Not everyone is convinced. Timothy Lyons, a geologist at the University of California, Riverside, thinks that multiple independent lines of evidence point to oxygen in the environment as the trigger for the evolutionary cascade Butterfield describes. For example, most major extinction events were tied to low oxygen, he said, and oxygen levels fluctuated throughout the time leading up to the Cambrian (as well as in later eras). Those periods of lower oxygen “planted the seeds” for innovations that allowed certain organisms to take advantage of oxygen more efficiently. When oxygen later rebounded, natural selection would have favored those adaptations and enabled animals with them to blossom and diversify.

Moreover, Lyons and Charles Diamond, a graduate student in Lyons’ lab, find key pieces of evidence to counter Butterfield’s story. They have identified other conditions, not attributable to animals, that would have caused increases in oxygen at exactly the same time as the rapid animal diversification events Butterfield cited. An enormous variety of large fish emerged later, for example, during the Devonian Period (the “Age of Fishes” that started about 419 million years ago), when trees and other vascular plants arose on the continents. Those land plants by themselves greatly increased the amount of oxygen in both the atmosphere and the ocean, Lyons and Diamond said. The timing of the two events casts doubt on Butterfield’s claim that it was newly evolved fish causing the rise in oxygen and not vice versa, Diamond added. “Otherwise, it would have been too much of a coincidence.”

Butterfield disagrees. “Yes, the rise of vascular land plants may have impacted oxygen availability. That’s the standard textbook view,” he wrote in an email. “But it’s based on a bunch of unestablished assumptions” — such as that atmospheric oxygen was previously too low (he thinks the proxy-based measurements of atmospheric oxygen are intrinsically flawed, and that oxygen could have been much higher than estimated) and that it would have been the limiting factor in how large fish evolved. “I am arguing that none of these hold water.”

Notwithstanding those disagreements, Lyons and Diamond do find Butterfield’s ideas — that the evolution of such great complexity was the result of intrinsic biological development, what Butterfield has called an “evolutionary random walk” — to be much more feasible in the case of land plants. Their emergence “couldn’t have been a response to oxygen or carbon dioxide,” Lyons said. But he and Diamond don’t think that explanation can be fairly applied to animals.

For now, Butterfield wants to obtain further support for his theory by looking at how modern extinctions affect vertical migration. As the largest, deepest-diving predators are wiped out, the oxygen minimum zones should rise and precipitate further extinctions, he said. That’s something he can explore in modern oceans, as global climate change wreaks havoc on marine ecosystems.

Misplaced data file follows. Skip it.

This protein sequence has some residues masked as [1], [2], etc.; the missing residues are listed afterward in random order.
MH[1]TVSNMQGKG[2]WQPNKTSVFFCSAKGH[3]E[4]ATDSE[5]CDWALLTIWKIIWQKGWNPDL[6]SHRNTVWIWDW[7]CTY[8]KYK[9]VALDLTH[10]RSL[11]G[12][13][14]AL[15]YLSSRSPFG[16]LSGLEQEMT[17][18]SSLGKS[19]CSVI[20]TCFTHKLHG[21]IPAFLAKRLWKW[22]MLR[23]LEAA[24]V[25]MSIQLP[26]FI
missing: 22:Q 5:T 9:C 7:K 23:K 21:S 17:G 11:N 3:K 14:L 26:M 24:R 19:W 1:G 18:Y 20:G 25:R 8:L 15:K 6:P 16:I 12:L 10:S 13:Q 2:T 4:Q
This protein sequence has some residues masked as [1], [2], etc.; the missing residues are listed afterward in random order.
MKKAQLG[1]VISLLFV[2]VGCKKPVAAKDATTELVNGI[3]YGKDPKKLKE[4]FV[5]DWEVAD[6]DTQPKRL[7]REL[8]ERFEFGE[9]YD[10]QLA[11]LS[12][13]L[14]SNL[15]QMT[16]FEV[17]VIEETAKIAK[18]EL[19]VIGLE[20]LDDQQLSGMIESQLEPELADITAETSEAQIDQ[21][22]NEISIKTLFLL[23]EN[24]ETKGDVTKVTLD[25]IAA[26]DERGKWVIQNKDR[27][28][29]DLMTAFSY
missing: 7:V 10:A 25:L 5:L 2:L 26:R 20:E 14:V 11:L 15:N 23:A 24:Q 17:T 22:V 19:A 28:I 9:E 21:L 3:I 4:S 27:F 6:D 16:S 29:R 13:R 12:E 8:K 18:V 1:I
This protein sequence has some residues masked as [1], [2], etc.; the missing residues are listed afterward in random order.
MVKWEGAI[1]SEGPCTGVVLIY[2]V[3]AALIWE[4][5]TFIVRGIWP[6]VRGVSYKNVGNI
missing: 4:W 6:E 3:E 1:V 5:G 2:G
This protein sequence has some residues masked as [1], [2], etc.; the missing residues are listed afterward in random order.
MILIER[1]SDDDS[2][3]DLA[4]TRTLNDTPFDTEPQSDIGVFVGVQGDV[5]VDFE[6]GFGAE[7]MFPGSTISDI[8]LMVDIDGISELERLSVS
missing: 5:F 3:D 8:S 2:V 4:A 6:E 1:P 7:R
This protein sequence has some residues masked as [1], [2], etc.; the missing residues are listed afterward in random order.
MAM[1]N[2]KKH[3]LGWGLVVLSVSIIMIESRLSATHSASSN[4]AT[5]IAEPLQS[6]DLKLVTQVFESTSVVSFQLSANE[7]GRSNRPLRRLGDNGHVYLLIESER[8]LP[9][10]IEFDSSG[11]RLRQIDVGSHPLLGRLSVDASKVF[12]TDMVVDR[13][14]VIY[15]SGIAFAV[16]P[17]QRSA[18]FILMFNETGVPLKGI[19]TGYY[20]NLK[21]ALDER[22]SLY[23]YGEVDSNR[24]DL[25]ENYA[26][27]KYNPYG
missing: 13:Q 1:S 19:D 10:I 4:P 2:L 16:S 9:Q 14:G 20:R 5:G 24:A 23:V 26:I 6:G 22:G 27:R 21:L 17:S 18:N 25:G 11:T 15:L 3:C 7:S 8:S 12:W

As for what may have happened millions of years ago during the Cambrian — “Well, at this point the relationship between oxygen and animals is clear,” Lyons said, “but it goes back to the classic chicken-or-the-egg argument.”

]]>Langlands, 81, an emeritus professor at the Institute for Advanced Study in Princeton, New Jersey, is the progenitor of the “Langlands program,” which explores a deep connection between two pillars of modern mathematics: number theory, which studies arithmetic relationships between numbers, and analysis, which is an advanced form of calculus. The link has far-reaching consequences that mathematicians have used to answer centuries-old questions about the properties of prime numbers.

Langlands first articulated his vision for the program in 1967 — when he was 30 — in a letter to the famed mathematician André Weil. He opened the 17-page missive with a now-legendary stroke of modesty: “If you are willing to read it as pure speculation, I would appreciate that,” he wrote. “If not — I am sure you have a waste basket handy.”

Since then, generations of mathematicians have taken up and expanded upon his vision. The Langlands program now ranges over so many different fields that it is often referred to as the search for a “grand unified theory” of mathematics.

“It’s revolutionary, I think, as far as the history of mathematics is concerned,” said James Arthur, a mathematician at the University of Toronto and former student of Langlands’.

Mathematicians have always been interested in finding patterns in prime numbers — those numbers that are divisible only by one and themselves. Primes are like the atomic elements of number theory, the fundamental pieces from which the study of arithmetic is built. There are an infinite number of them, and they appear to be scattered randomly among all numbers. To find patterns in primes — like how frequently they occur (which is the subject of the famous Riemann hypothesis) — it’s necessary to relate them to something else. Seen correctly, the primes act like a cipher, which turns into a beautiful message when read through the right key.